Acknowledgements

This work was supported in part by the Heisenberg-Landau program of the JINR-FRG collaboration, GSI-FE and BMBF. DSM and LPK appreciate the warm hospitality at the Helmholtz Centre Dresden-Rossendorf.

Appendix

Rainbow Truncation

The gap equation can be written as [2]

(37)

where is the dressed gluon propagator;, the quark-gluon vertex; represents a Poincaré invariant regularization of the four-dimensional integral, with the regularization mass-scale; denotes the current-quark bare massand stand for the corresponding renormalisation constants, with the renormalisation point, and is a GellMann matrix acting in color space. The solution of Equation (37) has the general form and is renormalized according to at a sufficiently large value of, with the renormalized quark mass at the scale. Since the behaviour at high momenta is fixed by perturbation theory and the renormalisation flow, in concrete calculations on needs specify the gap equation at low momenta, i.e. in the infra-red region. As mentioned above, in studies of the quark DS equation one has to employ reliable model forms of the gluon propagator and quark-gluon vertex, suitable for the whole range of momentum squared. In rainbow-ladder truncation, which is leading-order in the most widely used scheme, cf. [5] [16] [19] , this is achieved by adopting the requirements, , where m is a phenomenological mass parameter, and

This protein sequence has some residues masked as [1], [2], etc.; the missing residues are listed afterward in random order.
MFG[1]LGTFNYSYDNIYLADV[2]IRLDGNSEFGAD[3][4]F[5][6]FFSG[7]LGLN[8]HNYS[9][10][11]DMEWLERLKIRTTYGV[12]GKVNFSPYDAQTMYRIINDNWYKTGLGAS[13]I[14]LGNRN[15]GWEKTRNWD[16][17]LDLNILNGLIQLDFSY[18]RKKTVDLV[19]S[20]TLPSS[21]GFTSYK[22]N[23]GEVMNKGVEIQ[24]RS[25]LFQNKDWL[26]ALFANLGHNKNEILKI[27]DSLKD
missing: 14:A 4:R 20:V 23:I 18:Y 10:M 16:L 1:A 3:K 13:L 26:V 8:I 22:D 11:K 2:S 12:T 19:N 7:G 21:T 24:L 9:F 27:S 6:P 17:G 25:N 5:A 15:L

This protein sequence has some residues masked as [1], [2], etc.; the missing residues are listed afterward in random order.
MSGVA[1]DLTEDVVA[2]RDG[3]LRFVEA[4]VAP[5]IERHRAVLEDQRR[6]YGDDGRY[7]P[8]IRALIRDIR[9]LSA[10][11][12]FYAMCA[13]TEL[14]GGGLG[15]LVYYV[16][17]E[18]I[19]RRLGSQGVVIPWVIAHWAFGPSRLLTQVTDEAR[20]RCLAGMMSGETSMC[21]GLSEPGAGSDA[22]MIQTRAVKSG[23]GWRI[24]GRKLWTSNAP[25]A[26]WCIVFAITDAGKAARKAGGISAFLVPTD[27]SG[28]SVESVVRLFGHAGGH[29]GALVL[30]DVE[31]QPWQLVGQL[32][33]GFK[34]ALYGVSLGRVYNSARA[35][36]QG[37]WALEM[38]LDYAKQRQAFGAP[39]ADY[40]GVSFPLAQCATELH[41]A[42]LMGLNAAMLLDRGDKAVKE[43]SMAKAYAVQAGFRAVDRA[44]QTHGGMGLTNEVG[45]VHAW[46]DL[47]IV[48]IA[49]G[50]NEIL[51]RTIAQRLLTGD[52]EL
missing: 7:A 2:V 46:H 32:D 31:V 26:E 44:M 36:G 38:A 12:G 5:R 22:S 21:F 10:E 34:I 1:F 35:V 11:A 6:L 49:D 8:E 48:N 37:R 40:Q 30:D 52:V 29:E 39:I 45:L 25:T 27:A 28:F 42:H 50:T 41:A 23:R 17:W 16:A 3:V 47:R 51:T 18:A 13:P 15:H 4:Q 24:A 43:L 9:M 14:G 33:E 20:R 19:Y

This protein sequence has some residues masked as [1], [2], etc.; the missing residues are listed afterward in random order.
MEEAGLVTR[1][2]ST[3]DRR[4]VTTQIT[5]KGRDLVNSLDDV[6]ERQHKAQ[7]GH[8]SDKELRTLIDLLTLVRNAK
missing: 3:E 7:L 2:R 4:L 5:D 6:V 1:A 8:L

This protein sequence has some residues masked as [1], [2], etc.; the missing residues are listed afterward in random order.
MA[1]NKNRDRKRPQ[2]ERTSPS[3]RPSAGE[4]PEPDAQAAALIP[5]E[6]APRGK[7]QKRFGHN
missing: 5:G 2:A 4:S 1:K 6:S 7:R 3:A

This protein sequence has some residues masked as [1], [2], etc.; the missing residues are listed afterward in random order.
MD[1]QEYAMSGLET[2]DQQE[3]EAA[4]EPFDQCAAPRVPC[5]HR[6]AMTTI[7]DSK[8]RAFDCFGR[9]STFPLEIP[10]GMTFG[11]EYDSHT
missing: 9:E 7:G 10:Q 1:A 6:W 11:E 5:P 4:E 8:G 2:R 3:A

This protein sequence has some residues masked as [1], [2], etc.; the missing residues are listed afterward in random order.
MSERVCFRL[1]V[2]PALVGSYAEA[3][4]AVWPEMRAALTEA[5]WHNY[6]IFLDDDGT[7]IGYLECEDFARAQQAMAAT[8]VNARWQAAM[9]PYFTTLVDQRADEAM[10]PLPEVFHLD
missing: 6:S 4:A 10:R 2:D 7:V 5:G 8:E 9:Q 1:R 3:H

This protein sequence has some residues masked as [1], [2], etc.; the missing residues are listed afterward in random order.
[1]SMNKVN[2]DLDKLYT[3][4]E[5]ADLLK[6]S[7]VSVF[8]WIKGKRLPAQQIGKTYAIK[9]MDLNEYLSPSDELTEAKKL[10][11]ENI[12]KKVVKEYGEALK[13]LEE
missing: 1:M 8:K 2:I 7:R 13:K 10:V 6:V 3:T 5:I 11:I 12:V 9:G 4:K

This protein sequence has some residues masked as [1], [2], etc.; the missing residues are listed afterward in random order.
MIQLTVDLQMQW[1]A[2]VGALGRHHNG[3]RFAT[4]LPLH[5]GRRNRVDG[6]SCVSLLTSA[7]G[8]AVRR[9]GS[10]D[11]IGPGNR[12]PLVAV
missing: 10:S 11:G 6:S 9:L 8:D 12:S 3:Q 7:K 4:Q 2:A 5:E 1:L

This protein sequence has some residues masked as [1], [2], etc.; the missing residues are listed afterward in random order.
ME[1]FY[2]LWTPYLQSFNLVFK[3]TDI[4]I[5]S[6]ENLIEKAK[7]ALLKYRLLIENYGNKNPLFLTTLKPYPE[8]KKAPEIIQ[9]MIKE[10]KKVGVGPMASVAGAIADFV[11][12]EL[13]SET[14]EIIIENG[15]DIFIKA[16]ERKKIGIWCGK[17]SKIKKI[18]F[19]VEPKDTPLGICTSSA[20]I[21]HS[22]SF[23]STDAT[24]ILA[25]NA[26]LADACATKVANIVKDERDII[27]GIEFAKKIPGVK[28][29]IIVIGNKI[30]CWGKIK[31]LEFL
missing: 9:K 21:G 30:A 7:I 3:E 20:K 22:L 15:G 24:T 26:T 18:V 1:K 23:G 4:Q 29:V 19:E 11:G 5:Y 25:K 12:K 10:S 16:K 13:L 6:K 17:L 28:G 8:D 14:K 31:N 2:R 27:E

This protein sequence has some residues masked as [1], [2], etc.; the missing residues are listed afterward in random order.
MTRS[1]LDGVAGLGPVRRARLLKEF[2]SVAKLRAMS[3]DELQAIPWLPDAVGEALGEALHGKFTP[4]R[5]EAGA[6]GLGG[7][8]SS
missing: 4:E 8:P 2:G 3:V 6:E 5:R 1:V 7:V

(38)